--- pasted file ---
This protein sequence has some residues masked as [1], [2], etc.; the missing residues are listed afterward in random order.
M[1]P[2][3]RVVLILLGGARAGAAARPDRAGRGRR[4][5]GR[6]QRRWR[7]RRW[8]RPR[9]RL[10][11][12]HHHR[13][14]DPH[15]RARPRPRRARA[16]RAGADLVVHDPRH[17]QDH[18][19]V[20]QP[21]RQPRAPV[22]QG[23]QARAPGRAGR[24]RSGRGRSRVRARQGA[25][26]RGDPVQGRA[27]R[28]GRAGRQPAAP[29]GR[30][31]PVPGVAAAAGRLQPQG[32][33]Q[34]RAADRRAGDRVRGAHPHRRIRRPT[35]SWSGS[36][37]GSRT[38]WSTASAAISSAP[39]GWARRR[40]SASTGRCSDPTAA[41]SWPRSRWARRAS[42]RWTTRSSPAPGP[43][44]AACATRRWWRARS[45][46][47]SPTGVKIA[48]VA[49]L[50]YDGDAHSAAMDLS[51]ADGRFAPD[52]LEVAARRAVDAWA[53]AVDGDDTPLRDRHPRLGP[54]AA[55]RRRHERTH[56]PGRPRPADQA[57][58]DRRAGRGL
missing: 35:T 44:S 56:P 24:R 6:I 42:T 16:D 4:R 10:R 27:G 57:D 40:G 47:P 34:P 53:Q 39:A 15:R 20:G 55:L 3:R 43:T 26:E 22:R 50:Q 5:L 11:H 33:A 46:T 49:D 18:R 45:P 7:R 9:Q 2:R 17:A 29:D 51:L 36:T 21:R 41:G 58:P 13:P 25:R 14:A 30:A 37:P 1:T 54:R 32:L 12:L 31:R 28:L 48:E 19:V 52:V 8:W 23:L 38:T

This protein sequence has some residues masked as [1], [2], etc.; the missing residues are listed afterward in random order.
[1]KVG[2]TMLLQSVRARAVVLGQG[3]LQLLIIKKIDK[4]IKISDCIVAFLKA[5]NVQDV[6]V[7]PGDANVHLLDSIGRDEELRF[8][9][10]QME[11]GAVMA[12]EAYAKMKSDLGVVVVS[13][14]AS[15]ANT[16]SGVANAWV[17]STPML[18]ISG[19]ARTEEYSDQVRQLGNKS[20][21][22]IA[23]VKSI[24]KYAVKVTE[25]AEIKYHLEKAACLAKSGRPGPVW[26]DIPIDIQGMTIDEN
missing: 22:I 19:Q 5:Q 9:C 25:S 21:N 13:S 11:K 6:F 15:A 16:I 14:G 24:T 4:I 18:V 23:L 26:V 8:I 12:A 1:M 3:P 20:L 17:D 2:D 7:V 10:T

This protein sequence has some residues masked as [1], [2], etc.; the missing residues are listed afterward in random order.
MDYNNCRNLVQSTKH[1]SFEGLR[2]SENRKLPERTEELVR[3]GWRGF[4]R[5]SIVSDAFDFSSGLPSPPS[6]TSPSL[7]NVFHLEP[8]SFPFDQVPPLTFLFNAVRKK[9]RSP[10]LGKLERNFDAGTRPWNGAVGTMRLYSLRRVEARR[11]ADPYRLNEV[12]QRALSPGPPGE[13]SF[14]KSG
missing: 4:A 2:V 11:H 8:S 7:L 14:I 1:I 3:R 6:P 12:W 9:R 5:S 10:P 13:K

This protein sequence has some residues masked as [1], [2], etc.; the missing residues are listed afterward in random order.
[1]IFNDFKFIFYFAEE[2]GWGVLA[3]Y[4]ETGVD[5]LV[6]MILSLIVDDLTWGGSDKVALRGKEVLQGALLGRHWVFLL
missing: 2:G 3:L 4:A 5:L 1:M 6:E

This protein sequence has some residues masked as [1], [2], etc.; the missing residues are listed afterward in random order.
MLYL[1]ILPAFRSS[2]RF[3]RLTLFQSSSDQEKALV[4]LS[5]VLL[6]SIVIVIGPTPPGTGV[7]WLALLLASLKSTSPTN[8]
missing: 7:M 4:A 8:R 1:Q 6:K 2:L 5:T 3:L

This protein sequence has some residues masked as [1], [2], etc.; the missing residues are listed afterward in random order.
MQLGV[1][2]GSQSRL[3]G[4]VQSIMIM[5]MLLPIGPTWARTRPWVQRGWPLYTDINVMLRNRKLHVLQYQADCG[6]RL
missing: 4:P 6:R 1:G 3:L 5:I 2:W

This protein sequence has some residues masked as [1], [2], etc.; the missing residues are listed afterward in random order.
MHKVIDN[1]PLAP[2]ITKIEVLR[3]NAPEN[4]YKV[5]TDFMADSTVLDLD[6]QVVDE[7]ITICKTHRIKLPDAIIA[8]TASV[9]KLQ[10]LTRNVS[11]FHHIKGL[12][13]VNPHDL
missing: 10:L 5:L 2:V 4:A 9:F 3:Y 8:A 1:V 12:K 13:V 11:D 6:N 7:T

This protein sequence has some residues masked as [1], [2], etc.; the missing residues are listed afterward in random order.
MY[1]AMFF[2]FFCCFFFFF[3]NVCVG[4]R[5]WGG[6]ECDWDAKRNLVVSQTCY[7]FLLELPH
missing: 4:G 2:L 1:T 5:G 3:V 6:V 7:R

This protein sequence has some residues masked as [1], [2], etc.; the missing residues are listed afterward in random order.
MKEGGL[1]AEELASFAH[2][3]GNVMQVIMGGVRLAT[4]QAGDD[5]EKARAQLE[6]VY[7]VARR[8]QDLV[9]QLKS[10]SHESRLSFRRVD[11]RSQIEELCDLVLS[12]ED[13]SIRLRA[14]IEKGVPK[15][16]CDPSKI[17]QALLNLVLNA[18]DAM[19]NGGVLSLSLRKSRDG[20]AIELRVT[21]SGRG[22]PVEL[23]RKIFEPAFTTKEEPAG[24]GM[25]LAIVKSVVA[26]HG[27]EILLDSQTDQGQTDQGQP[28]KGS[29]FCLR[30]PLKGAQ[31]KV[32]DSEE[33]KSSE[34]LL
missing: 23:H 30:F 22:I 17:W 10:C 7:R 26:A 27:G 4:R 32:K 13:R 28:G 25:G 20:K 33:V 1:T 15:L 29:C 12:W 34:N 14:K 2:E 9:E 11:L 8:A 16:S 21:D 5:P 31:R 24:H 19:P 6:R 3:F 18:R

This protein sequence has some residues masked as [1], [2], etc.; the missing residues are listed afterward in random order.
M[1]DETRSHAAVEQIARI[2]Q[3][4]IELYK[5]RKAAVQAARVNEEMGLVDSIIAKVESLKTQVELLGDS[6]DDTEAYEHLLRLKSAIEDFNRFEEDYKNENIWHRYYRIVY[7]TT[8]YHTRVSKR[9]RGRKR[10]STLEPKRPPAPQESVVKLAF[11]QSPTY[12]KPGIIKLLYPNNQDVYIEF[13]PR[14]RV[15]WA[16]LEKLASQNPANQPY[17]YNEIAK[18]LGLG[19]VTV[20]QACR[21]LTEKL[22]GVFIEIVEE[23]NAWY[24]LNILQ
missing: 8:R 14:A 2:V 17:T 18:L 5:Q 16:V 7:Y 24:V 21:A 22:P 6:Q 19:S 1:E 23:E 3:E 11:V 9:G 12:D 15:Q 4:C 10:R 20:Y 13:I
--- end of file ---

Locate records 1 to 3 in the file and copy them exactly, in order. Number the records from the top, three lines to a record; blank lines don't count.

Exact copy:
This protein sequence has some residues masked as [1], [2], etc.; the missing residues are listed afterward in random order.
M[1]P[2][3]RVVLILLGGARAGAAARPDRAGRGRR[4][5]GR[6]QRRWR[7]RRW[8]RPR[9]RL[10][11][12]HHHR[13][14]DPH[15]RARPRPRRARA[16]RAGADLVVHDPRH[17]QDH[18][19]V[20]QP[21]RQPRAPV[22]QG[23]QARAPGRAGR[24]RSGRGRSRVRARQGA[25][26]RGDPVQGRA[27]R[28]GRAGRQPAAP[29]GR[30][31]PVPGVAAAAGRLQPQG[32][33]Q[34]RAADRRAGDRVRGAHPHRRIRRPT[35]SWSGS[36][37]GSRT[38]WSTASAAISSAP[39]GWARRR[40]SASTGRCSDPTAA[41]SWPRSRWARRAS[42]RWTTRSSPAPGP[43][44]AACATRRWWRARS[45][46][47]SPTGVKIA[48]VA[49]L[50]YDGDAHSAAMDLS[51]ADGRFAPD[52]LEVAARRAVDAWA[53]AVDGDDTPLRDRHPRLGP[54]AA[55]RRRHERTH[56]PGRPRPADQA[57][58]DRRAGRGL
missing: 35:T 44:S 56:P 24:R 6:I 42:T 16:D 4:R 10:R 27:G 57:D 40:G 47:P 34:P 53:Q 39:A 15:R 20:G 55:L 3:R 43:T 26:E 22:R 50:Q 5:L 11:H 33:A 46:T 49:D 18:R 45:P 7:R 9:Q 2:R 17:A 29:D 51:L 36:T 21:R 41:G 58:P 13:P 25:R 14:A 30:A 37:P 1:T 54:R 32:L 12:L 31:R 28:L 48:E 19:V 52:V 8:W 23:L 38:T

This protein sequence has some residues masked as [1], [2], etc.; the missing residues are listed afterward in random order.
[1]KVG[2]TMLLQSVRARAVVLGQG[3]LQLLIIKKIDK[4]IKISDCIVAFLKA[5]NVQDV[6]V[7]PGDANVHLLDSIGRDEELRF[8][9][10]QME[11]GAVMA[12]EAYAKMKSDLGVVVVS[13][14]AS[15]ANT[16]SGVANAWV[17]STPML[18]ISG[19]ARTEEYSDQVRQLGNKS[20][21][22]IA[23]VKSI[24]KYAVKVTE[25]AEIKYHLEKAACLAKSGRPGPVW[26]DIPIDIQGMTIDEN
missing: 22:I 19:Q 5:Q 9:C 25:S 21:N 13:S 11:K 6:F 15:A 16:I 14:G 24:T 4:I 18:V 23:L 26:V 8:I 12:A 1:M 3:P 20:L 17:D 2:D 7:V 10:T

This protein sequence has some residues masked as [1], [2], etc.; the missing residues are listed afterward in random order.
MDYNNCRNLVQSTKH[1]SFEGLR[2]SENRKLPERTEELVR[3]GWRGF[4]R[5]SIVSDAFDFSSGLPSPPS[6]TSPSL[7]NVFHLEP[8]SFPFDQVPPLTFLFNAVRKK[9]RSP[10]LGKLERNFDAGTRPWNGAVGTMRLYSLRRVEARR[11]ADPYRLNEV[12]QRALSPGPPGE[13]SF[14]KSG
missing: 4:A 2:V 11:H 8:S 7:L 14:I 1:I 3:R 6:P 12:W 9:R 5:S 10:P 13:K